Over the past year Europe’s new car sales reached the lowest level in September, with the majority of automakers reporting double-digit declines.
According to industry association ACEA, new car registrations in Europe fell 10.8% in September to 1.10 million vehicles, the UK being the only market to report material growth. VDA, the German industry group, said that the decrease was due to fewer working days compared with the same period last year, and the increase in value-added taxes in Spain, which made demand fall more than before.
“The continuing discussion about the debt crisis has also left its mark on Germany,” auto industry forecaster R.L. Polk & Co. said. “Even assuming that the situation in the EU calms down, western European new car registrations should decline slightly (to 11.63 million) in 2013.”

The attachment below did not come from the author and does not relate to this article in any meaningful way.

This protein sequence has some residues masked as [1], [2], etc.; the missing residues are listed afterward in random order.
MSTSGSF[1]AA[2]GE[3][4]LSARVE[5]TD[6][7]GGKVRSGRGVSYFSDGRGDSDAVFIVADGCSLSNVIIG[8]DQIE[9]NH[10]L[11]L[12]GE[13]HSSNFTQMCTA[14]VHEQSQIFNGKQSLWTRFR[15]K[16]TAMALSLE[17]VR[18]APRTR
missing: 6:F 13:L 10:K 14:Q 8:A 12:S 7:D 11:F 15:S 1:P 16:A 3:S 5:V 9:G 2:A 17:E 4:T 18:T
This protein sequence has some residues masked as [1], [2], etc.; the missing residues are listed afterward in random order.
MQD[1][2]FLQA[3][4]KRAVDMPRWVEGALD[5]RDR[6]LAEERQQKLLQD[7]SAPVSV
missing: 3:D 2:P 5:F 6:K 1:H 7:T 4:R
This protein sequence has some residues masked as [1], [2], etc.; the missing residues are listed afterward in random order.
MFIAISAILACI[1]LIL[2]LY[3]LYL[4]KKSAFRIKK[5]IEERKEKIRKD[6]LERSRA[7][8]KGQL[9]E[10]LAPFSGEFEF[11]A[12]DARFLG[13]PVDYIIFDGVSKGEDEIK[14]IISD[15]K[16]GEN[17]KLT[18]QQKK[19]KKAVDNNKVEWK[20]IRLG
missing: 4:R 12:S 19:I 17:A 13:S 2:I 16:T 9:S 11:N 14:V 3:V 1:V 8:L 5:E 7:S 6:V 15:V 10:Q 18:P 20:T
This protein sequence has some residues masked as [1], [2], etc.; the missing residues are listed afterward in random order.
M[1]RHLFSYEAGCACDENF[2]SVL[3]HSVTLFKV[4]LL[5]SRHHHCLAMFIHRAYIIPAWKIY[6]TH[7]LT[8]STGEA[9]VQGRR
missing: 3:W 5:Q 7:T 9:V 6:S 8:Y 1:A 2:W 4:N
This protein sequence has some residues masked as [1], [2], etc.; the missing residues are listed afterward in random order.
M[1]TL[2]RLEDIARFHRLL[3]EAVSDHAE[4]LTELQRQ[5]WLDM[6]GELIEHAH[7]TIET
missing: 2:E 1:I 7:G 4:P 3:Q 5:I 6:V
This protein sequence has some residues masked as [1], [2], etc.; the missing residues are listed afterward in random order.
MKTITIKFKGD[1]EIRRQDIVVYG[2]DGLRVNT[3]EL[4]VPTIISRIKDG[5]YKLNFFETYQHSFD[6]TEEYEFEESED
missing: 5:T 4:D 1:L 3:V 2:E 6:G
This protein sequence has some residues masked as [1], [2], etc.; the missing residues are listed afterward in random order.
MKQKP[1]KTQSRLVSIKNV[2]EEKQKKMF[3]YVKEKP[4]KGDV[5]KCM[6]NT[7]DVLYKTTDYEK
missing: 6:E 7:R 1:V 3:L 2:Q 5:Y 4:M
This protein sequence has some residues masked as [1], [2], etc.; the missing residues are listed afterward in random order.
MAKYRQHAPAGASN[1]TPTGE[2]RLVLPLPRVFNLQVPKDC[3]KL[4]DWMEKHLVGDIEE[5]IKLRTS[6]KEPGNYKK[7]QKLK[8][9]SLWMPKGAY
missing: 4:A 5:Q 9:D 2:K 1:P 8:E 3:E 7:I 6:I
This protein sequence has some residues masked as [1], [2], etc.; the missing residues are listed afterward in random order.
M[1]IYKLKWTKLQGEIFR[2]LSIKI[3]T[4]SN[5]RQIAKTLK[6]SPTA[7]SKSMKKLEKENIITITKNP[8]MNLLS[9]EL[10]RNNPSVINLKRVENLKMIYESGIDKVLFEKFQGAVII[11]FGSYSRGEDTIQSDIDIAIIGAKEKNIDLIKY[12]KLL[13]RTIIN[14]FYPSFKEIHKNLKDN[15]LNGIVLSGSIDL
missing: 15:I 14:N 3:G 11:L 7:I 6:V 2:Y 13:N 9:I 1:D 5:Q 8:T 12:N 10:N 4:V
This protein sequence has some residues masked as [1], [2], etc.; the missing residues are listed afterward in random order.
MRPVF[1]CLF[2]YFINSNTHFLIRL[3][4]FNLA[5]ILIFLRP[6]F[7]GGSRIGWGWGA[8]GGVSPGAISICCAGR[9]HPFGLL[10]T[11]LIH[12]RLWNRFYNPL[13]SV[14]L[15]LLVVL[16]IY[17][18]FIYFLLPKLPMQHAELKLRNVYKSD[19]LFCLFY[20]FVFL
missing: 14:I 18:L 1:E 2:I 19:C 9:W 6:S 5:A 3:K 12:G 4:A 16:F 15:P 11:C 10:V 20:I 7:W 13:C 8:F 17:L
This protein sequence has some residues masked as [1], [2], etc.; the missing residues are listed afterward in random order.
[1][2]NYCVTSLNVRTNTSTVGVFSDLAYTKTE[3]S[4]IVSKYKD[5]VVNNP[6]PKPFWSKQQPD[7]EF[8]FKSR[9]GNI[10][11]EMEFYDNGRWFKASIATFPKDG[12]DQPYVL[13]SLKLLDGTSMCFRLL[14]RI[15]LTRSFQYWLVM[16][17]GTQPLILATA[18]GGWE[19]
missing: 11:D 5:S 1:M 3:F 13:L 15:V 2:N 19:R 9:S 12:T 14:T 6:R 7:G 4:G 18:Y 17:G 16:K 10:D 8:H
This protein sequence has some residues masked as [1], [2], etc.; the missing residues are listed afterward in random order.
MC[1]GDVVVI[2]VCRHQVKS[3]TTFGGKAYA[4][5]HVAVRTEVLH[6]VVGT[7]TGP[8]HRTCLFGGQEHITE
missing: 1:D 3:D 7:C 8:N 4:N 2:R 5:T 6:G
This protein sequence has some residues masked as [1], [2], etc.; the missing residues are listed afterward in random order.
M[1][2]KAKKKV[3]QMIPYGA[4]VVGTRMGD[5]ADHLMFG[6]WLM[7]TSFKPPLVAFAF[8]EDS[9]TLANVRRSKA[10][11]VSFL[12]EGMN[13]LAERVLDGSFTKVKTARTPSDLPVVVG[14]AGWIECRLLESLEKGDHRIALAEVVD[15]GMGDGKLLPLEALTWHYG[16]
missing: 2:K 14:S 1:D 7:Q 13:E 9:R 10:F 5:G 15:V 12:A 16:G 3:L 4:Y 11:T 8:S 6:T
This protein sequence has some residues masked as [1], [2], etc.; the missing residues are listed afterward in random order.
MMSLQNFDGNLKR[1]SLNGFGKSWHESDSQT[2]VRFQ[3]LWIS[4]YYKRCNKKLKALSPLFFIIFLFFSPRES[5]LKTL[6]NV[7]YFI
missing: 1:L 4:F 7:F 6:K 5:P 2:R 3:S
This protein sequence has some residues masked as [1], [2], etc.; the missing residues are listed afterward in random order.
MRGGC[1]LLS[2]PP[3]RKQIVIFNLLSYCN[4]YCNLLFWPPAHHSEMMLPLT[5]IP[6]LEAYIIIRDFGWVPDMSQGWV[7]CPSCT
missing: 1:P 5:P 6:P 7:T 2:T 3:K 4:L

Volkswagen managed until September to gain market share, but last month it saw a decline of 13.8%, for Ford and Opel sales fell 15% and 16%, Renault was hit by a 33% decline, and BMW dropped 5.8%. Hyundai and Kia were the ones which managed to slowly improve sales, with a 3%-4% increase. But although GM’s Chevrolet imports the majority of its models from he U.S. carmaker’s Korean subsidiary, saw a 20% decrease.